Third, adding to the complex situation described above was an article that was published in the Wall Street Journal about ten years ago. The article was about a very small handful of surgeons performing hindbrain decompressions not on Chiari patients but on patients with fibromyalgia. It implied that the surgeons were performing the procedure for the purpose of collecting lucrative surgery fees. It caused an uproar in the neurosurgery community resulting in labeling the surgeons as over eager.

Fourth, Chiari is thought of by most doctors as non-fatal with the risk of death from general surgery higher than that for untreated Chiari. However, this may not be true. The medical literature contains many case studies of death assigned to Chiari induced cardiac arrest or pulmonary failure. The true incidence of these deaths is likely to be falsely low due to the low awareness of Chiari in general. Further, there is evidence that the suicide rate in Chiari patients may be as much as ten-fold higher than in the general population. This estimate stems from the finding1 that 47% of Chiari patients present with depression, many of which find little relief with antidepressants and many of which have a history of suicide ideation and/or suicide attempts.

Fifth, unfortunately, the failure rate for decompression surgery is about 20% with failure defined as no improvement or a continuation of worsening. The reason for this relatively high failure rate is not well understood but it probably is only minimally influenced by over eager surgeons. It is more likely due to the complex nature of the syndrome. It may also be attributed in part to the manner in which surgical outcomes is measured. There is no validated standard outcome measure used for Chiari decompression surgery. Surgical outcomes are also measured at different time points by different surgeons. The relevance here is that a significant number of patients continue to feel poorly and complain about it following surgery and given the orientation of certain critical doctors, it serves as confirmatory evidence that too many decompressions are being performed out of aggressive eagerness. It in essence falsely validates their beliefs.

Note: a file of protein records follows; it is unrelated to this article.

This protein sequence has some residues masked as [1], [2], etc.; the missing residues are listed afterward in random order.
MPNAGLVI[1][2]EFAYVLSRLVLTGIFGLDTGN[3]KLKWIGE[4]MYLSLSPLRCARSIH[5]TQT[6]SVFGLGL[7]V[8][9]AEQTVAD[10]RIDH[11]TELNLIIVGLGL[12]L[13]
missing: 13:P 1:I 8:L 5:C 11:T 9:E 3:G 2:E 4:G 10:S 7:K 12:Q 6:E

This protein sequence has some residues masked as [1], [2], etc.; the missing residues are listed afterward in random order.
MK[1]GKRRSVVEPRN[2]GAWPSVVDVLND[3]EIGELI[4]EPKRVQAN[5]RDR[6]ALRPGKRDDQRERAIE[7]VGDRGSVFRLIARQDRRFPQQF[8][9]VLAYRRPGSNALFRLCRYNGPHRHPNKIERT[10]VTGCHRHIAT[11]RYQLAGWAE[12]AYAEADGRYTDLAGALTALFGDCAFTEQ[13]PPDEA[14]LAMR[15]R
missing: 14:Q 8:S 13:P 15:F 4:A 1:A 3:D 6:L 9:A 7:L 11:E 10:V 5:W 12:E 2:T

So where am I going with this and what is the point I am trying to make? My point is that alternative treatments to surgery are for the most part ineffective. Further, using drugs to treat the symptoms of Chiari can mask symptoms and signs of progressive neurological damage such as syringomyelia. Decompression surgery is the best hope for recovery for many Chiari patients and even though the failure rate is significant, it must be seriously considered without the insertion of fear. Patients must not let warnings of over eager surgeons frighten them from considering surgery. What is extremely important is for the patients who are considering surgery to keep their ears open as opposed to hearing what they want to hear. There is about a one in five chance that decompression surgery will provide a significant benefit but here is also about a one in five chance that it will not provide any benefit. In the end, the procedure is elective and only the patient can decide to have the surgery. The decision must be made with the best available information. Doctors are entitled to their opinions. Patients should consider the inevitable warnings about over eager surgeons but place them in perspective at the same time.

1 Mueller & Oro, J. Am. Acad. Nurs. Prac., Vol. 16, Issue 3, pp. 134-138, March 2004.

Ed. Note: The opinions expressed above are solely those of the author. They do not represent the opinions of the editor, publisher, or this publication. Mr. D'Alonzo is not a medical doctor and does not give medical advice. Anyone with a medical problem is strongly encouraged to seek professional medical care.